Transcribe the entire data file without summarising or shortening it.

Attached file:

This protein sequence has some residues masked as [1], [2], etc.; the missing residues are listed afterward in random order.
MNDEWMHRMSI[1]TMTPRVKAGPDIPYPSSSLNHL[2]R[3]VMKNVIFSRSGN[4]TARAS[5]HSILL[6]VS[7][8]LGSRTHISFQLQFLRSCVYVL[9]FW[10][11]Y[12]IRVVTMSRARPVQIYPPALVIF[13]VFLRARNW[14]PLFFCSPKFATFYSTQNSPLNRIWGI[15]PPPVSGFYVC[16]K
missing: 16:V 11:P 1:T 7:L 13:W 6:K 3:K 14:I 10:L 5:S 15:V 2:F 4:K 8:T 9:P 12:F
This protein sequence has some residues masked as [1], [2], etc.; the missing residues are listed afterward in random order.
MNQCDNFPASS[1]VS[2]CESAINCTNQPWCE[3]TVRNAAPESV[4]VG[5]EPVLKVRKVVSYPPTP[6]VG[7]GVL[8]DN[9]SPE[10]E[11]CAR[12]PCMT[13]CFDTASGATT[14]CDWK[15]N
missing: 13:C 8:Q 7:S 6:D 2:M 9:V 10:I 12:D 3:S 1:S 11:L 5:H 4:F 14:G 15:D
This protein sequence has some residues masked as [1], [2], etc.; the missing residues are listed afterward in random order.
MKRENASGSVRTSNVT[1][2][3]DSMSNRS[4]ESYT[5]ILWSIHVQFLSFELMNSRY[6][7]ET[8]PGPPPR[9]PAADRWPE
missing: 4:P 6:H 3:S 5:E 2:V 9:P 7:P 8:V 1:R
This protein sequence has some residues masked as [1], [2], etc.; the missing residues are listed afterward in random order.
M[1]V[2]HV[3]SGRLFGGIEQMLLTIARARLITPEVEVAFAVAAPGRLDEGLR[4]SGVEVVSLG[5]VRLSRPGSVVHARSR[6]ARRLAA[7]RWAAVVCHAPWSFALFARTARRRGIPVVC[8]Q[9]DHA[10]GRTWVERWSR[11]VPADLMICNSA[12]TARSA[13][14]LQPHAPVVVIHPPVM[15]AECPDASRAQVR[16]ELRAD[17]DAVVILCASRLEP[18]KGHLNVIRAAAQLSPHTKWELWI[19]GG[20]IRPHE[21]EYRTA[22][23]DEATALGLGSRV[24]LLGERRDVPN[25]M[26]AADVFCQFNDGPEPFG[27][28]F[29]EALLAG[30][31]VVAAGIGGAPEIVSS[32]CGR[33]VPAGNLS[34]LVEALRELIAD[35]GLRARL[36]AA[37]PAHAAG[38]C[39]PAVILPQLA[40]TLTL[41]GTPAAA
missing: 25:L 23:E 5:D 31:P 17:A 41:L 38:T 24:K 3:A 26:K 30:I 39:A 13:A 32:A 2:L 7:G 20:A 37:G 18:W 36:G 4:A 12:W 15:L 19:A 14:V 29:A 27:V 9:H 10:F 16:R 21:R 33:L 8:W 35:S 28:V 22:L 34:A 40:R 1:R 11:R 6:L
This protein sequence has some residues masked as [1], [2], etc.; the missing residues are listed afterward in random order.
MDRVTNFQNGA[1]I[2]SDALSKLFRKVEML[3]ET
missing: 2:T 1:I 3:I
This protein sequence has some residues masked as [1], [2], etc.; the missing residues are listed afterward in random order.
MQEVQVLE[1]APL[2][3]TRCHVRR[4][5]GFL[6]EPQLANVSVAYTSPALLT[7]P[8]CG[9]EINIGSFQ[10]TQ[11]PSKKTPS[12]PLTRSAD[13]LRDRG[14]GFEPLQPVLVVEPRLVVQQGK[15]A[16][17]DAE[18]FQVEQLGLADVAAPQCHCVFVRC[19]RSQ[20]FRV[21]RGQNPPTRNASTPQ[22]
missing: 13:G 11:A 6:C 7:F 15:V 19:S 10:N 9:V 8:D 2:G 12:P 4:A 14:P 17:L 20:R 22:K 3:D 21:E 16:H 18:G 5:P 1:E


This protein sequence has some residues masked as [1], [2], etc.; the missing residues are listed afterward in random order.
MNDEWMHRMSI[1]TMTPRVKAGPDIPYPSSSLNHL[2]R[3]VMKNVIFSRSGN[4]TARAS[5]HSILL[6]VS[7][8]LGSRTHISFQLQFLRSCVYVL[9]FW[10][11]Y[12]IRVVTMSRARPVQIYPPALVIF[13]VFLRARNW[14]PLFFCSPKFATFYSTQNSPLNRIWGI[15]PPPVSGFYVC[16]K
missing: 16:V 11:P 1:T 7:L 13:W 6:K 3:K 14:I 10:L 5:S 15:V 2:F 4:K 8:T 9:P 12:F
This protein sequence has some residues masked as [1], [2], etc.; the missing residues are listed afterward in random order.
MNQCDNFPASS[1]VS[2]CESAINCTNQPWCE[3]TVRNAAPESV[4]VG[5]EPVLKVRKVVSYPPTP[6]VG[7]GVL[8]DN[9]SPE[10]E[11]CAR[12]PCMT[13]CFDTASGATT[14]CDWK[15]N
missing: 13:C 8:Q 7:S 6:D 2:M 9:V 10:I 12:D 3:S 1:S 11:L 5:H 4:F 14:G 15:D
This protein sequence has some residues masked as [1], [2], etc.; the missing residues are listed afterward in random order.
MKRENASGSVRTSNVT[1][2][3]DSMSNRS[4]ESYT[5]ILWSIHVQFLSFELMNSRY[6][7]ET[8]PGPPPR[9]PAADRWPE
missing: 4:P 6:H 3:S 5:E 2:V 9:P 7:P 8:V 1:R
This protein sequence has some residues masked as [1], [2], etc.; the missing residues are listed afterward in random order.
M[1]V[2]HV[3]SGRLFGGIEQMLLTIARARLITPEVEVAFAVAAPGRLDEGLR[4]SGVEVVSLG[5]VRLSRPGSVVHARSR[6]ARRLAA[7]RWAAVVCHAPWSFALFARTARRRGIPVVC[8]Q[9]DHA[10]GRTWVERWSR[11]VPADLMICNSA[12]TARSA[13][14]LQPHAPVVVIHPPVM[15]AECPDASRAQVR[16]ELRAD[17]DAVVILCASRLEP[18]KGHLNVIRAAAQLSPHTKWELWI[19]GG[20]IRPHE[21]EYRTA[22][23]DEATALGLGSRV[24]LLGERRDVPN[25]M[26]AADVFCQFNDGPEPFG[27][28]F[29]EALLAG[30][31]VVAAGIGGAPEIVSS[32]CGR[33]VPAGNLS[34]LVEALRELIAD[35]GLRARL[36]AA[37]PAHAAG[38]C[39]PAVILPQLA[40]TLTL[41]GTPAAA
missing: 25:L 23:E 5:D 31:P 17:A 41:L 38:T 24:K 3:A 26:K 30:I 39:A 13:A 32:A 2:L 7:G 20:A 37:G 18:W 36:G 4:A 12:W 15:L 19:A 14:V 29:A 27:V 9:H 10:F 16:R 21:R 33:L 8:W 35:S 28:V 22:L 34:A 40:R 1:R 11:R 6:L
This protein sequence has some residues masked as [1], [2], etc.; the missing residues are listed afterward in random order.
MDRVTNFQNGA[1]I[2]SDALSKLFRKVEML[3]ET
missing: 2:T 1:I 3:I
This protein sequence has some residues masked as [1], [2], etc.; the missing residues are listed afterward in random order.
MQEVQVLE[1]APL[2][3]TRCHVRR[4][5]GFL[6]EPQLANVSVAYTSPALLT[7]P[8]CG[9]EINIGSFQ[10]TQ[11]PSKKTPS[12]PLTRSAD[13]LRDRG[14]GFEPLQPVLVVEPRLVVQQGK[15]A[16][17]DAE[18]FQVEQLGLADVAAPQCHCVFVRC[19]RSQ[20]FRV[21]RGQNPPTRNASTPQ[22]
missing: 13:G 11:A 6:C 7:F 15:V 19:S 10:N 9:V 8:D 2:G 12:P 4:A 14:P 17:L 20:R 22:K 3:D 21:E 16:H 18:G 5:P 1:E